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Cosmologist asserts physics theories will explain the big bang without a “supernatural jumpstart.”
Because modern science has discovered so much about how nature works, Cal Tech cosmologist Sean Carroll predicts in his essay “Does the Universe Need God?” that forthcoming cosmological models will eliminate any need for a belief in God. “As we learn more about the universe,” Carroll says, “there's less and less need to look outside it for help.”
Carroll writes that by making “some assumptions about the types of matter and energy that pervade the universe, we can play the movie backwards in time to reconstruct the past history of our universe.”1 Evolutionary cosmologists extrapolate back 13.7 billion years to the big bang. Carroll considers the big bang model “established beyond reasonable doubt”2 because cosmologists can model what happened from a split second after the big bang until now. The only question that remains, he says, is what happened in the moment before.
Theistic evolutionists like to suggest that God was the cosmic trigger-puller who subsequently fine-tuned the results. But Carroll contends that as contemporary physics theories are experimentally tested, the need for such divine initiation will vanish. Carroll writes:
Over the past five hundred years, the progress of science has worked to strip away God’s roles in the world. He isn’t needed to keep things moving, or to develop the complexity of living creatures, or to account for the existence of the universe. Perhaps the greatest triumph of the scientific revolution has been in the realm of methodology. Control groups, double-blind experiments, an insistence on precise and testable predictions—a suite of techniques constructed to guard against the very human tendency to see things that aren’t there. There is no control group for the universe, but in our attempts to explain it we should aim for a similar level of rigor.3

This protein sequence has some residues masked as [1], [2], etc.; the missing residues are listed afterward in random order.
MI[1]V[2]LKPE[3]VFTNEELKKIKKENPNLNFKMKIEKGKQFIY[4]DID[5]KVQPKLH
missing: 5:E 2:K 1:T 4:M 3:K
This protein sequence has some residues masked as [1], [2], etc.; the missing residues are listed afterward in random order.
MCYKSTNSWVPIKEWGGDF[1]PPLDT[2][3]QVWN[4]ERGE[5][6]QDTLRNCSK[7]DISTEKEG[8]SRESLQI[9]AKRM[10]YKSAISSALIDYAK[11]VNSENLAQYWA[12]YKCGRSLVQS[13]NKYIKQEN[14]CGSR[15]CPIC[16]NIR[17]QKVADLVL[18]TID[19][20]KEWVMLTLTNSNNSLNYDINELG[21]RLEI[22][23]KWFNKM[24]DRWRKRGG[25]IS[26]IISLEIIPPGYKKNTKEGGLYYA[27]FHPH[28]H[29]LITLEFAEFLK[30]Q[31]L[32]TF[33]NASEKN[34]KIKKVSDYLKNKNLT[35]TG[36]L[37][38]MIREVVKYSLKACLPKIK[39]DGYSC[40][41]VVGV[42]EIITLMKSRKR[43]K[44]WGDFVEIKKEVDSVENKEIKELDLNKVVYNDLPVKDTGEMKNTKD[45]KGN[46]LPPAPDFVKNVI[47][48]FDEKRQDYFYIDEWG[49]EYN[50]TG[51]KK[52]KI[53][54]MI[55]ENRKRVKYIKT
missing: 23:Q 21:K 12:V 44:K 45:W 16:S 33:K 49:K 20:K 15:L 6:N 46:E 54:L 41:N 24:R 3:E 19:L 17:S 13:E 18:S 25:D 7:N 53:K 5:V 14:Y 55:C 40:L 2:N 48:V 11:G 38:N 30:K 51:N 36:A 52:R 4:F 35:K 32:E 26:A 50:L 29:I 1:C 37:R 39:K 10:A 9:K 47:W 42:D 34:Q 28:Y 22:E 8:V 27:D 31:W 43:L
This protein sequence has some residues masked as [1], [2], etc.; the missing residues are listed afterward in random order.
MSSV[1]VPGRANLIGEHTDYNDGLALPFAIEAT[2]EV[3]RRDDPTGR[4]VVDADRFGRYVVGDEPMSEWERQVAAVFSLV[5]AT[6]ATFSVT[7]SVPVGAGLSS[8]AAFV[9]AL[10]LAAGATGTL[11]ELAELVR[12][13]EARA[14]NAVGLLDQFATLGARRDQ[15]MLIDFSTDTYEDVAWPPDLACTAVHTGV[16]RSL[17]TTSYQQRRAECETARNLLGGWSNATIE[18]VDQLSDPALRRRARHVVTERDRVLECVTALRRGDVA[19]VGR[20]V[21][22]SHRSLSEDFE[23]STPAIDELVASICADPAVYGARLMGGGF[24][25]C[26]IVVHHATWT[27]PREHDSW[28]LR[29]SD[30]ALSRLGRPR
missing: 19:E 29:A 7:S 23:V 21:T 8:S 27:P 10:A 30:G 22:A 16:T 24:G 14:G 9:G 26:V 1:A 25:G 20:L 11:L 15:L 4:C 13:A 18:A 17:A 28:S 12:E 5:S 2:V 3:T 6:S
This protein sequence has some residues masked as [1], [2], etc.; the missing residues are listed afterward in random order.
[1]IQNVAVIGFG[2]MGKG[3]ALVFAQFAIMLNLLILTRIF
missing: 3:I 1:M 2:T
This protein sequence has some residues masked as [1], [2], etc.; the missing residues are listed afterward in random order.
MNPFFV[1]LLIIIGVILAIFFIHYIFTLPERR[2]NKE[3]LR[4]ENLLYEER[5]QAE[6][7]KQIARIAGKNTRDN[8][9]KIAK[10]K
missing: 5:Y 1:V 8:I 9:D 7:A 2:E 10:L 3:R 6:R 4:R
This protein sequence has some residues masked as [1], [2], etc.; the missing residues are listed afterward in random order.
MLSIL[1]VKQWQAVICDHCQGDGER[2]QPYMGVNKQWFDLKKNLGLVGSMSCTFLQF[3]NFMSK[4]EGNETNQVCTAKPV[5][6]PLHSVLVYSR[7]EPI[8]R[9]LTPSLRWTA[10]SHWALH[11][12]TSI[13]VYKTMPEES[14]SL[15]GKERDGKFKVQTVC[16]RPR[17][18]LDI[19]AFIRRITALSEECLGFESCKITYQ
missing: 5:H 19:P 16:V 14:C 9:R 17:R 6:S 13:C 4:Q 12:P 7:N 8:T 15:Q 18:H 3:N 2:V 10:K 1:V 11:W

“None of this amounts to ‘proof’ that God doesn’t exist, of course,” Carroll admits. “Such proof is not forthcoming; science isn’t in the business of proving things.”4 And he concedes “the idea of God” might serve useful functions, such as motivating people to follow rules or helping them deal with death. But Carroll sees no need for God to explain how we got here. And why we’re here, he says, is irrelevant.
Knowing how something works does not reveal how it originated in the unobservable past. Despite Carroll’s claims, understanding how something in nature works does not mean God didn’t design it. (In fact, Romans 1:20 indicates that even from the time of creation enough could be discerned to call attention to God’s creative power.5) And though Carroll asserts that science can explain the increasing complexity of life, evolutionary science has never demonstrated a mechanism through which new genetic information to fuel upward molecules-to-man evolution can be acquired. Carroll’s convenient way of minimizing God to a useful role only in the mysterious is absurd. Such is analogous to saying if we can figure out how an inventor’s product works, we can revoke his patent and claim the device sprang into existence through a random convergence of fortuitous events.